Jean Vuarnet

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Jean Vuarnet
Alpine skier 
Jean Vuarnet.png
Born(1933-01-18)18 January 1933
Le Bardo, Tunisia
Died2 January 2017(2017-01-02) (aged 83)
Sallanches, Haute-Savoie,
Teams1 – (1960)
Medals1 (1 gold)
World Championships
Teams2 – (1958, 1960) (includes Olympics)
Medals2 (1 gold)

Jean Vuarnet (18 January 1933 – 2 January 2017) was an alpine ski racer from France. An Olympic gold medalist, he was born in Le Bardo, Tunisia.


The high point of Vuarnet's racing career came at age 27 at the 1960 Winter Olympics in Squaw Valley, where he won the gold medal in the downhill.[1] Previously, he had won bronze in the same event at the World Championships in 1958 at Bad Gastein.[2] From 1957 to 1959, Vuarnet achieved seven titles as a French skiing champion: twice in the downhill (1958, 1959), slalom (1957, 1958) and alpine combined, and in the giant slalom (1957). He had placed third in the slalom and the alpine combined in the "Kandahar" at Sestriere in 1956. He was not selected for the Olympic team in 1956.

"Tuck" position of
Andrej Šporn in 2010

He honed his revolutionary aerodynamic "egg position" (French: "dite de l'œuf") now known as The Tuck - a lower stance in which he squatted down with knees bent, arms outstretched and fists clasped together, in a bid to increase his speed. He also was the first to race on metal skis (skis métalliques Rossignol), on which he won the downhill at the 1960 Winter Olympics. The tenth racer on the course, he won by a full half-second.[3]

After retiring from active competition, Vuarnet became head of the Italian alpine ski team from 1968 to 1972, and vice-president of the French skiing association, a role in which he served from 1972 to 1974.[4][5] He was a skiing innovator,[6] the first to use metal skis[7] and tuck position.[8]


In the early 1960s, Vuarnet was asked by his hometown of Morzine to help develop the skiing area around the town. He did so by creating the purpose-build resort of Avoriaz, together with a group of young architects. Around Avoriaz he developed a new area for alpine skiing, later linked to other areas in France and Switzerland known as The Portes du Soleil.

Vuarnet also gave his name to the exclusive Vuarnet sunglasses in 1961,[9] now owned by a U.K. private equity group, Neo Investment Partners.[10]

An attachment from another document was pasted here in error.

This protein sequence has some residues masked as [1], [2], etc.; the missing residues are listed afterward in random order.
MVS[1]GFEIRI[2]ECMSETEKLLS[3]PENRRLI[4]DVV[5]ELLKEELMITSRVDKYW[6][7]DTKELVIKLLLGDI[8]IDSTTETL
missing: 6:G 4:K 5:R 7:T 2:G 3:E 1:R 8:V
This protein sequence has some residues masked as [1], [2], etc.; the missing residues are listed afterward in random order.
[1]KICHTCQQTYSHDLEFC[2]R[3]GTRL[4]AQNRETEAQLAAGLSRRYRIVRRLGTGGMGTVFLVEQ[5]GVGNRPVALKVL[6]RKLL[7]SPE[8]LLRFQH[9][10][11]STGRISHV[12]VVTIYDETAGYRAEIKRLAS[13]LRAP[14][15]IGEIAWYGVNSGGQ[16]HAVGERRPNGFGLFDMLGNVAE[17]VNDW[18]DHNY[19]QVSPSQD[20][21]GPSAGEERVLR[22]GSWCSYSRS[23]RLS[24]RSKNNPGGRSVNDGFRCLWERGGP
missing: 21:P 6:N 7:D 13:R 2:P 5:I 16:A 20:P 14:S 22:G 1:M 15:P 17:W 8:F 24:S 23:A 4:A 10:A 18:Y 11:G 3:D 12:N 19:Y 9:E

In 1958, he married Edith Bonlieu, a three-time French women's ski champion and sister of François Bonlieu.

His wife Edith and youngest son Patrick were among the members of the Order of the Solar Temple cult who committed suicide in 1994.[11] He married his second wife Christiane in 1999; she died of a heart attack in 2012.

After a stroke, Vuarnet died at age 83 in 2017 at Sallanches, Haute-Savoie.[12]


  1. ^ "Sport: Trial by Snow". Time. 7 March 1960. ISSN 0040-781X. Retrieved 2017-01-02.
  2. ^ "Sailer Takes World Downhill Title on Record Run of 2 Minutes 28.5 Seconds;". New York Times. 10 February 1958. ISSN 0362-4331. Retrieved 2017-01-02.
  3. ^ Uhrhammer, Jerry (February 23, 1960). "Metal skis, wax key items in men's downhill". Eugene Register-Guard. (Oregon). p. 1D.
  4. ^ (cit.: German and French Wikipedia), and Jean VUARNET - Olympic Alpine Skiing | …
  5. ^ "Jean Vuarnet". International Skiing History Association. 7 May 2016. Retrieved 2017-01-02.
  6. ^ Sandomir, Richard (2017-01-03). "Jean Vuarnet, a Downhill Skiing Innovator, Dies at 83". New York Times. ISSN 0362-4331. Retrieved 2017-01-07.
  7. ^ "Jean Vuarnet dies at 83, Olympic champion was first to use metal skis and tuck position". Los Angeles Times. Associated Press. January 2, 2017. Retrieved June 30, 2017.
  8. ^ CNN, George Ramsay, for. "Jean Vuarnet: Skiing pioneer dies aged 83". CNN. Retrieved 2017-01-07.
  9. ^ "The SkiLynx". Retrieved June 30, 2017.
  10. ^ Sidell, Misty White; Foreman, Katya (January 4, 2017). "Jean Vuarnet, eyewear icon and champion skier, dies at 83". Retrieved July 2, 2017.
  11. ^ Walsh, James (8 January 1996). "THE SUNBURST SACRIFICES". Time. ISSN 0040-781X. Retrieved 2017-01-02.
  12. ^ Castex, Lucrece (2 January 2017). "Ski - Disparition de Jean Vuarnet". (in French). Retrieved 2017-01-02.

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